Paul Hutchings checks out the new album by Internal Conflict, here’s what he thinks of their Modern Metal sound….
There’s been a lot of noise about Internal Conflict in my media streams recently. The band play Bloodstock in August and adverts for this album have featured in several magazines I’ve read. They’ve certainly got some quality in support. The production of Neil Hudson (Initiate Audio & Media Studios, Northampton) is superb as one would expect from the Krysthla guitarist – his record is solid. The album art grabs the attention, designed by one Domonic Sohor of Raging Speedhorn.
Internal Conflict hail from Leicester and play what is often termed ‘modern metal’. It’s a progressive combination of various genres, pulling heavily on the Metalcore field. There are bits of Machine Head, Killswitch Engage and Light the Torch evident throughout. I’m not a huge fan of this style of music. The constant tempo changes, the switch between cleans and screaming vocals and spiky djent time signatures rarely hit any of my buttons.
‘Aporia’ follows 2018’s EP ‘Nothing is Lost’ and charts the challenges the band has faced in the time between releases. Lyrically the band reflect on society and being human in such conflicted times. There’s a lot of emotion buried deep in this release, and one can view it as a cathartic process. Mental health, family breakdowns, it’s all covered. I like their outlook and attitude – “it’s okay not to be okay” is a message we need to convey more often in times when hopelessness is often the main feeling.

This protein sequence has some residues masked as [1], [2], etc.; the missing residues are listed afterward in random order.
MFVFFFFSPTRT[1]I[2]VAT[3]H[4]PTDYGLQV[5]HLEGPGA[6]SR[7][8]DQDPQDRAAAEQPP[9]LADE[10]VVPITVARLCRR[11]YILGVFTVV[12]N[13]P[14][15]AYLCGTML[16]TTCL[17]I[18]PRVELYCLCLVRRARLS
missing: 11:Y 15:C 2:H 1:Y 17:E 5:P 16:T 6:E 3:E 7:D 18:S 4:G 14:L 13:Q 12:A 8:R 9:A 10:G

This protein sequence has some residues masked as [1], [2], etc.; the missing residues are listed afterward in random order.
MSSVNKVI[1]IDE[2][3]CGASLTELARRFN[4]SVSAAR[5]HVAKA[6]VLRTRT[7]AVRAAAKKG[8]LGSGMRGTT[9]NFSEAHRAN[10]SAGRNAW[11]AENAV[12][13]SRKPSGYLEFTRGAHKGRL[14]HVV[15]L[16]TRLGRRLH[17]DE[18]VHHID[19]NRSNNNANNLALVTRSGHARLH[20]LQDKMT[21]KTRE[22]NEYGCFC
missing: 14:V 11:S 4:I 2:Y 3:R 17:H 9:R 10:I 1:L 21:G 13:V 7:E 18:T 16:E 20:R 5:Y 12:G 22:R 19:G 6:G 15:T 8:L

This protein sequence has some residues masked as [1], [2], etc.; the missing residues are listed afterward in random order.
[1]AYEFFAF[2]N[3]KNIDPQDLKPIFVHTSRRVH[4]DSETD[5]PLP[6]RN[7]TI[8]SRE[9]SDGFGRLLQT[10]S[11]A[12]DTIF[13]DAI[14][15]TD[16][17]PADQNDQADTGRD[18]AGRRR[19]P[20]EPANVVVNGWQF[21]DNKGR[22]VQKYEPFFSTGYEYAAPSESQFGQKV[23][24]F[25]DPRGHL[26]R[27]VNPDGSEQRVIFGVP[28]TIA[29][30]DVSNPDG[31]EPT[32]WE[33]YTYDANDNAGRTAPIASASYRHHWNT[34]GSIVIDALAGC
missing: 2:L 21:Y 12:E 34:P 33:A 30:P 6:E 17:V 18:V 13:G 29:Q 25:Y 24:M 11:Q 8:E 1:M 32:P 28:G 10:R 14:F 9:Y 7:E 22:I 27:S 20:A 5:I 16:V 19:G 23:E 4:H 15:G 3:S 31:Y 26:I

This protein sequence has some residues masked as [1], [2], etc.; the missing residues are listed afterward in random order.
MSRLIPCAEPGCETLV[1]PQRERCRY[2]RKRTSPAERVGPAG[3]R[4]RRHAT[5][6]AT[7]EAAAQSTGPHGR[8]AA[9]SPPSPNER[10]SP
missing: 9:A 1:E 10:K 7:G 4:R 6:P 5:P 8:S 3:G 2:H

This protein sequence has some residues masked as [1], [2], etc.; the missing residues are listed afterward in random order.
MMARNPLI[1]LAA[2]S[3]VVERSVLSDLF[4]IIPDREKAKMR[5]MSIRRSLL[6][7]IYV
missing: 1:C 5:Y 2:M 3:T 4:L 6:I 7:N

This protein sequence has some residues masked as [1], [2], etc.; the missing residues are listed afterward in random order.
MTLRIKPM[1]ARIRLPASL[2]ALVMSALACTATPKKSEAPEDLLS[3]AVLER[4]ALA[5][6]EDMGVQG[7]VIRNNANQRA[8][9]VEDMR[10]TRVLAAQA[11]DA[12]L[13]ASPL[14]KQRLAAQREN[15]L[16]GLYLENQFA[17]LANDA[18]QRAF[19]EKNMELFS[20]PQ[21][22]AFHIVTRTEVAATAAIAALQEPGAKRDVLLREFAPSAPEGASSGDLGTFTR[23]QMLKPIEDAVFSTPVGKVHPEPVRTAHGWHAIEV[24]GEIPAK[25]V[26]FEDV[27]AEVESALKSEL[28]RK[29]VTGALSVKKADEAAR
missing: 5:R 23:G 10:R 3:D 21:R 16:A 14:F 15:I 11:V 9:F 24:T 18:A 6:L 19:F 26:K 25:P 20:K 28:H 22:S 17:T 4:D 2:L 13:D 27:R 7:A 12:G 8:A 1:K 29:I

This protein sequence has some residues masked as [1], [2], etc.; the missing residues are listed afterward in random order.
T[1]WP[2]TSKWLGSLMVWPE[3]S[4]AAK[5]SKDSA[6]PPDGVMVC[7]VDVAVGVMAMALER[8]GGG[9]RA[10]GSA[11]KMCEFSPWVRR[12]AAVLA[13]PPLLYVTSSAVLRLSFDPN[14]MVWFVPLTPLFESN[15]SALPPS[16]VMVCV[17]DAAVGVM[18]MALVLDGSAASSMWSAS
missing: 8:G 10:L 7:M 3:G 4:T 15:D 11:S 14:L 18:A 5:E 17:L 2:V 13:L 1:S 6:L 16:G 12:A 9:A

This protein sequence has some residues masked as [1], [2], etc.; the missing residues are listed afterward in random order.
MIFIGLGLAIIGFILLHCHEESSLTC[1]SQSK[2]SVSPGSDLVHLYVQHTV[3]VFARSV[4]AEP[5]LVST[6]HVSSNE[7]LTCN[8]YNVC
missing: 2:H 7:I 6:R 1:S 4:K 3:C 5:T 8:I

So, whilst the lyrical themes resonate, the music is a different matter. The band can play. The searing guitar work and thunderous drumming are brought to the fore; mixed and balanced so that non dominate but the combination is clear. There are some savage riffs and passages, countered by some delicate melodic segments which add light to the shade and darkness. The songs are well constructed and performed and at times crushingly heavy. There’s no doubt this is metal. They just don’t move me.
Jagged, staccato riffs open the album on ‘Atlas Down’. It’s a punchy, fiery song that promises much. Angry lyrics spat with venom, a brutal riff and then a pause, a shift in tempo and the cleans completely change the feel. It never fully recovers from that initial power although it tries. Second track ‘Bleed the Sky’ presents as a Machine Head cutting room floor song. The harmonised chorus and backing vocals reminiscent of Mr Flynn and co in recent times and we all know how that is turning out.
Elsewhere, the difficulty for me is remembering the songs. They lack memorable hooks or catches which would grab and pull me back to it. The rage of ‘Kingdom of Apathy’ is one of the highlights, a driving, visceral track with an aggressive vocal performance and a neat chorus to pull you back in. There’s some thunder in ‘The Line’, which rages against consumerism and kicks off at high speed, before slipping into the by now standard clean vocal contrast. I’m not sure why, but the interplay of cleans and shouty styles always jar with me. The combination doesn’t always work but this is one of the more aggressive songs on the album. ‘Aporia’ finishes with ‘Traitorous’ which deals with life’s coping mechanisms. It’s another explosive track, fierce and emotional and a decent concluding song.
It’s difficult to become fully immersed in an album that doesn’t grab you. There is plenty to like on ‘Aporia’. The thick, blistering riffs, the huge drum sound and the overall passion and fire that Internal Conflict bring. If you enjoy the modern metal sound, then this album is one that is probably on the list. And that’s good, for there are many layers to the metal onion. Will I watch them at BOA? Unlikely, but I am sure that they will make a few ears bleed.
Aporia is out this Friday the 9th July, so head over to BandCamp